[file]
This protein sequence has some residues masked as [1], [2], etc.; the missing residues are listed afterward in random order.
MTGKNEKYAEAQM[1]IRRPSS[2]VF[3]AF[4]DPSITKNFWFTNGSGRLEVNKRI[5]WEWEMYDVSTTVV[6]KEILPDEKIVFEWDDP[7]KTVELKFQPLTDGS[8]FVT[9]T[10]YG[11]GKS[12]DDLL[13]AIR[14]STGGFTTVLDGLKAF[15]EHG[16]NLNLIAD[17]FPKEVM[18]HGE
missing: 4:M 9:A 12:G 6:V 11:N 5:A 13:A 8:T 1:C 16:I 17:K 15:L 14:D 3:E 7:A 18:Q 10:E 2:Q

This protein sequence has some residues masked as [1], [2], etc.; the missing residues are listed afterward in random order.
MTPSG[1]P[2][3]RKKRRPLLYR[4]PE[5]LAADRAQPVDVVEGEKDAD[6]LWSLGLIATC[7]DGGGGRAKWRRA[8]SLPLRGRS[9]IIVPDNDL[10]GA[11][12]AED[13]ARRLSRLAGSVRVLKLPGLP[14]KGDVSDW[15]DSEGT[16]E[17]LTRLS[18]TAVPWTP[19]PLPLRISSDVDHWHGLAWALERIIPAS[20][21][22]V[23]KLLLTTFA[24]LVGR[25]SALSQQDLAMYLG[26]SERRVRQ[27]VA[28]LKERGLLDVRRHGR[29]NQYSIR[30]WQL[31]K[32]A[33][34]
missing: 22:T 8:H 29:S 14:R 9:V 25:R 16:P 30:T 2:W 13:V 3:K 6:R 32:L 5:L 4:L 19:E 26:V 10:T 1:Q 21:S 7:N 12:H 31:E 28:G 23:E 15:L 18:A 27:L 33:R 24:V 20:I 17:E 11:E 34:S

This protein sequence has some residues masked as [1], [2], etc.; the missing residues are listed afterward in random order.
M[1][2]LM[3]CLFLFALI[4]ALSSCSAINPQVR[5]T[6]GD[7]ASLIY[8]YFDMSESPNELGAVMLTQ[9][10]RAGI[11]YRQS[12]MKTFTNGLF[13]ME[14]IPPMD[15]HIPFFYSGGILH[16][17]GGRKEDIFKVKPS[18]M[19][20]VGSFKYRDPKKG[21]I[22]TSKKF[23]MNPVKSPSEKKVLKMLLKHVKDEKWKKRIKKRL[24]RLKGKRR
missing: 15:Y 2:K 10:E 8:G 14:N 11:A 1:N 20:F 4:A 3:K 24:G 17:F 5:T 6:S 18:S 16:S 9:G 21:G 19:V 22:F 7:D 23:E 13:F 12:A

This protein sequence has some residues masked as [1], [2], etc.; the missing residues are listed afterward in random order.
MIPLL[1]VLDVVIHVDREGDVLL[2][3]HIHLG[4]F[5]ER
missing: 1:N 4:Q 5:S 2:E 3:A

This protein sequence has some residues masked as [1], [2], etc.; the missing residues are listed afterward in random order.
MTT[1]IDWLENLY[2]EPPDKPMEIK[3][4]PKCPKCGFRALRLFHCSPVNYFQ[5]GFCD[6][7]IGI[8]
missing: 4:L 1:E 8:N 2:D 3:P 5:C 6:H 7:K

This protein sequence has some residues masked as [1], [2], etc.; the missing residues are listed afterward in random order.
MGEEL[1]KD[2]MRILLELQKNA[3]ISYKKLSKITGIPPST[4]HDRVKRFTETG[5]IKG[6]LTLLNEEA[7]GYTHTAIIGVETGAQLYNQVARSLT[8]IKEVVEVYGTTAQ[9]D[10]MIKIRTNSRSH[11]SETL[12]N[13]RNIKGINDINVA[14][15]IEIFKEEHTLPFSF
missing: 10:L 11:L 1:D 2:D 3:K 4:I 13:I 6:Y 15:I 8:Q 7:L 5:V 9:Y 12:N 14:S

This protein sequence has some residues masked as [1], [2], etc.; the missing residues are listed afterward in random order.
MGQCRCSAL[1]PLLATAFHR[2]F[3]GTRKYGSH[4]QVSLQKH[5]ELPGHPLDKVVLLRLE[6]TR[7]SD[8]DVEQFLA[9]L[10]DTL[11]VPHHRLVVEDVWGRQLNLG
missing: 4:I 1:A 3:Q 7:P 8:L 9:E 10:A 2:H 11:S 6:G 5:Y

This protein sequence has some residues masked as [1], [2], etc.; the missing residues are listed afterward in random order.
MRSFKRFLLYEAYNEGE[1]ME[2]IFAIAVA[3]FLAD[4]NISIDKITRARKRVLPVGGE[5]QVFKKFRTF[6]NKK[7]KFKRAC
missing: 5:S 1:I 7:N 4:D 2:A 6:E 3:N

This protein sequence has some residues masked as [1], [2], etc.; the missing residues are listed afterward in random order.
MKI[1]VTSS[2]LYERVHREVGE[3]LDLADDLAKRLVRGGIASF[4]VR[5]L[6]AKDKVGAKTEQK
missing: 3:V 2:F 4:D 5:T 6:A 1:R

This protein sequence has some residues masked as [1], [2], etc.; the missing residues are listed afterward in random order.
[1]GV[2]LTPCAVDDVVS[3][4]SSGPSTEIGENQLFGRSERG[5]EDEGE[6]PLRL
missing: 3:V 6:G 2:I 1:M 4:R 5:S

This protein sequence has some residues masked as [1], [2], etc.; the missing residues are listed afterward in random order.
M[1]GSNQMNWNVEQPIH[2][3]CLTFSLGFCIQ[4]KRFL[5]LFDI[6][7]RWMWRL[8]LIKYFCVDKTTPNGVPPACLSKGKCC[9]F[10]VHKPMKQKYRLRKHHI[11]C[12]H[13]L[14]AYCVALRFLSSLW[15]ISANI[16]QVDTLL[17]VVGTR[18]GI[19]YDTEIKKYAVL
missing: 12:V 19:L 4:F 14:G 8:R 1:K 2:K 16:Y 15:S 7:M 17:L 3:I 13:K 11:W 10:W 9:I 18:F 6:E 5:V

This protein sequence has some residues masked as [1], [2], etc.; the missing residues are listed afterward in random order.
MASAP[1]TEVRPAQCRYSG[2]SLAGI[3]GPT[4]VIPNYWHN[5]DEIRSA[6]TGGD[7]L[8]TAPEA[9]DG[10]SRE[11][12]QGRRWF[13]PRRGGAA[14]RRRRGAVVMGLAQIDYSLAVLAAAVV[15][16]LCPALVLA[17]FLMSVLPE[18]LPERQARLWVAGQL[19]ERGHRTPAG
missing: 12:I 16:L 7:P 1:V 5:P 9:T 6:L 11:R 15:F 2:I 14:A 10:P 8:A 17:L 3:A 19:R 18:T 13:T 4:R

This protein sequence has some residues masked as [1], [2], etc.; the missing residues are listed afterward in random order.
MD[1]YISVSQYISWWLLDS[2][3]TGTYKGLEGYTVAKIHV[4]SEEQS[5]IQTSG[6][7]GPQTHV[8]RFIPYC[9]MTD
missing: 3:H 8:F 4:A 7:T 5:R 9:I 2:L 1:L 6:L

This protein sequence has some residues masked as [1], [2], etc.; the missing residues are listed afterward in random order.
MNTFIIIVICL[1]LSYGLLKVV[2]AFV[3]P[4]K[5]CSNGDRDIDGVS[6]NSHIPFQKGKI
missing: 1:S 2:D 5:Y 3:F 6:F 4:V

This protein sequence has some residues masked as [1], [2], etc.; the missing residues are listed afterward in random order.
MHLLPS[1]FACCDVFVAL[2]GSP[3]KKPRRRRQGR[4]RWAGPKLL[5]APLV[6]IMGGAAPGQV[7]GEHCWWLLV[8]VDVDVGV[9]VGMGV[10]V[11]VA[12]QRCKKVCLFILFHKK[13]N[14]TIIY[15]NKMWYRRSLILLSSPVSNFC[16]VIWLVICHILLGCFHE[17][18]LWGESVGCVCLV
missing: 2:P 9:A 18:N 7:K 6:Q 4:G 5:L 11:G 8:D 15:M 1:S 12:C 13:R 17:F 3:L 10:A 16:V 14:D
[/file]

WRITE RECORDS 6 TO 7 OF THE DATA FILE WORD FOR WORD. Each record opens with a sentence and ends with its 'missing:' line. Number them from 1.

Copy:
This protein sequence has some residues masked as [1], [2], etc.; the missing residues are listed afterward in random order.
MGEEL[1]KD[2]MRILLELQKNA[3]ISYKKLSKITGIPPST[4]HDRVKRFTETG[5]IKG[6]LTLLNEEA[7]GYTHTAIIGVETGAQLYNQVARSLT[8]IKEVVEVYGTTAQ[9]D[10]MIKIRTNSRSH[11]SETL[12]N[13]RNIKGINDINVA[14][15]IEIFKEEHTLPFSF
missing: 10:L 11:L 1:D 2:D 3:K 4:I 13:I 6:Y 15:I 8:Q 7:L 5:V 9:Y 12:N 14:S

This protein sequence has some residues masked as [1], [2], etc.; the missing residues are listed afterward in random order.
MGQCRCSAL[1]PLLATAFHR[2]F[3]GTRKYGSH[4]QVSLQKH[5]ELPGHPLDKVVLLRLE[6]TR[7]SD[8]DVEQFLA[9]L[10]DTL[11]VPHHRLVVEDVWGRQLNLG
missing: 4:I 1:A 3:Q 7:P 8:L 9:E 10:A 2:H 11:S 6:G 5:Y